BEIJING (Reuters) - Beijing’s mass testing for the new coronavirus will soon enter a “fast track”, a senior municipal health official said on Tuesday, suggesting that COVID-19 screening in China’s capital is about to gather pace in efforts to curb the latest outbreak.
The city of more than 20 million residents reported its first case in the latest outbreak on June 11. The infections were linked to Beijing’s sprawling Xinfadi wholesale food centre.
Since then, 249 people have been infected in Beijing’s worst outbreak since the novel coronavirus was identified at a seafood market in the central Chinese city of Wuhan late last year.
Beijing can now administer more than 300,000 nucleic acid tests per day compared with 40,000 in March, Zhang Hua, deputy director at the Beijing Municipal Health Commission, told reporters.
Beijing took samples from 2.95 million people between June 12 and June 22, Zhang said.
Residents in so-called high and medium-risk neighborhoods have been told to take tests. Beijing has designated five neighbourhoods as high-risk and 39 as medium-risk, as of Tuesday.
People can leave and enter medium-risk neighbourhoods, but apartment blocks with two confirmed cases or more will be locked down. In high-risk neighbourhoods, an entire residential compound is locked down if there is even one infection.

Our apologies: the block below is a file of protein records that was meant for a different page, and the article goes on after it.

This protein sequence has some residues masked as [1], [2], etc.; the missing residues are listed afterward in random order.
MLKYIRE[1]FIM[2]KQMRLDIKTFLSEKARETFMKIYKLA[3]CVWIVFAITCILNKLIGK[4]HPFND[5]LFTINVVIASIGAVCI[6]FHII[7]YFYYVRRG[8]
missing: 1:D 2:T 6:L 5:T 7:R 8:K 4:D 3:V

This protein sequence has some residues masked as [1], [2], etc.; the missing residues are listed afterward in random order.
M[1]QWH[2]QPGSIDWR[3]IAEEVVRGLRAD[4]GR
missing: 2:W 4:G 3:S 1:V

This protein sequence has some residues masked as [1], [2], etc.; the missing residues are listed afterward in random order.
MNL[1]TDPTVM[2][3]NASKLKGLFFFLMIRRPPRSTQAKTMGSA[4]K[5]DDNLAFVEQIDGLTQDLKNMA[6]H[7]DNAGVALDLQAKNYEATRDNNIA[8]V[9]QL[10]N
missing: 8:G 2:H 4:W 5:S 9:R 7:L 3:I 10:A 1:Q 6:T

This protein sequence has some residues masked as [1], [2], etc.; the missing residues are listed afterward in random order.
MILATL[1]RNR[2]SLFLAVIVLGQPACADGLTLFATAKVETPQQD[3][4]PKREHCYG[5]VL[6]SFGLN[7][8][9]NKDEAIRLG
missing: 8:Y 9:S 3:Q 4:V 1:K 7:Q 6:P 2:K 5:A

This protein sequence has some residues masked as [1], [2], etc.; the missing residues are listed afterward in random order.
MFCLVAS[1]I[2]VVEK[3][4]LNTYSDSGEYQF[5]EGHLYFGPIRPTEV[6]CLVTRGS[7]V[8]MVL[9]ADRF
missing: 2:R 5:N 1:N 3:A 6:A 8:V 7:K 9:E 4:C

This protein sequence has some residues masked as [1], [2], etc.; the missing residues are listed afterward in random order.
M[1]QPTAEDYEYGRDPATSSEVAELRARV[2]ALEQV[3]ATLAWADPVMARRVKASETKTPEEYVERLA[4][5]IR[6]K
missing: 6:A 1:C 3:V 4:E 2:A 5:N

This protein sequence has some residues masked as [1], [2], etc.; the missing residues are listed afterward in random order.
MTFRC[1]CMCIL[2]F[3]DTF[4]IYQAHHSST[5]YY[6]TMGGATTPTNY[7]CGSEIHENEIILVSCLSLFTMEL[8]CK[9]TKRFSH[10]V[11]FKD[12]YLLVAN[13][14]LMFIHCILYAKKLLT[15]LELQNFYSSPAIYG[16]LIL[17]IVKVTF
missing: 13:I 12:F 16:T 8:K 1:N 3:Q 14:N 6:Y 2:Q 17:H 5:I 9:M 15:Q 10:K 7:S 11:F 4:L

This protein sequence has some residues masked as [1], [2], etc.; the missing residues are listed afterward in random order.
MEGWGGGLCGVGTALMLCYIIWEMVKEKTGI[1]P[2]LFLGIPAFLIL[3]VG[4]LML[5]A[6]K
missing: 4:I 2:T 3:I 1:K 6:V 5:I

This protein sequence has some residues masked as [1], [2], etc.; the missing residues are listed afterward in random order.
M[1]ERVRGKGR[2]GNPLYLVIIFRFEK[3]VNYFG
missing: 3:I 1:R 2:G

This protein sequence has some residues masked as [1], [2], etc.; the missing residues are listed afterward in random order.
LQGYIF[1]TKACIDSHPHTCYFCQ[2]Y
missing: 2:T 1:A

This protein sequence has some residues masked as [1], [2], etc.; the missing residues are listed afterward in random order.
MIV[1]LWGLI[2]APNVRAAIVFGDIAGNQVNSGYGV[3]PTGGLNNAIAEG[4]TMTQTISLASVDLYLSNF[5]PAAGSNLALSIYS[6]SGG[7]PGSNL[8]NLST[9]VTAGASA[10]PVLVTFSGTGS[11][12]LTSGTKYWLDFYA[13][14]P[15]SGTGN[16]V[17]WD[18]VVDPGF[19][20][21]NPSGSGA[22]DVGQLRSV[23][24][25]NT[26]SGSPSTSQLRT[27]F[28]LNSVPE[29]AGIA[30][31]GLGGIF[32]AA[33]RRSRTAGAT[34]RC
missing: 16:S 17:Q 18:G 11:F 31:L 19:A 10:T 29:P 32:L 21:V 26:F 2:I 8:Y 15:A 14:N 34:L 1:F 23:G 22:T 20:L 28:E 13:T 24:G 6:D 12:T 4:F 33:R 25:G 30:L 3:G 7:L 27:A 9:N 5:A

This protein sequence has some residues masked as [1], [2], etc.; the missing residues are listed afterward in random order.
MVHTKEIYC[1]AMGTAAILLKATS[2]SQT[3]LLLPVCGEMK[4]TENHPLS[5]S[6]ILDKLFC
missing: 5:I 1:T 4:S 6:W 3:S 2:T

“The strategy of Beijing’s nucleic acid screening is mainly based on the level of risk and on severity,” Zhang said, when asked if everyone in Beijing would be tested.
Testing will be done in batches and according to the profile of individuals, he said.
Beijing has also been expanding its testing regime to other parts of the city, amid concern the virus may have spread.
A few people who were not among the close contacts of the confirmed cases have tested positive for COVID-19 even though they had not visited Xinfadi, according to official reports.
“We’ll give priority to testing high-risk groups in Xinfadi and other markets involved in the outbreak as well as surrounding communities,” Zhang said.
“On this basis, we’ve tested workers in restaurants, supermarkets, marketplaces, as well as residents in high-risk neighbourhoods. Food delivery workers and parcel couriers have also undergone large-scale testing.”
Reporting by Martin Pollard, Roxanne Liu, Lusha Zhang, Se Young Lee and Ryan Woo; editing by Gareth Jones, Larry King
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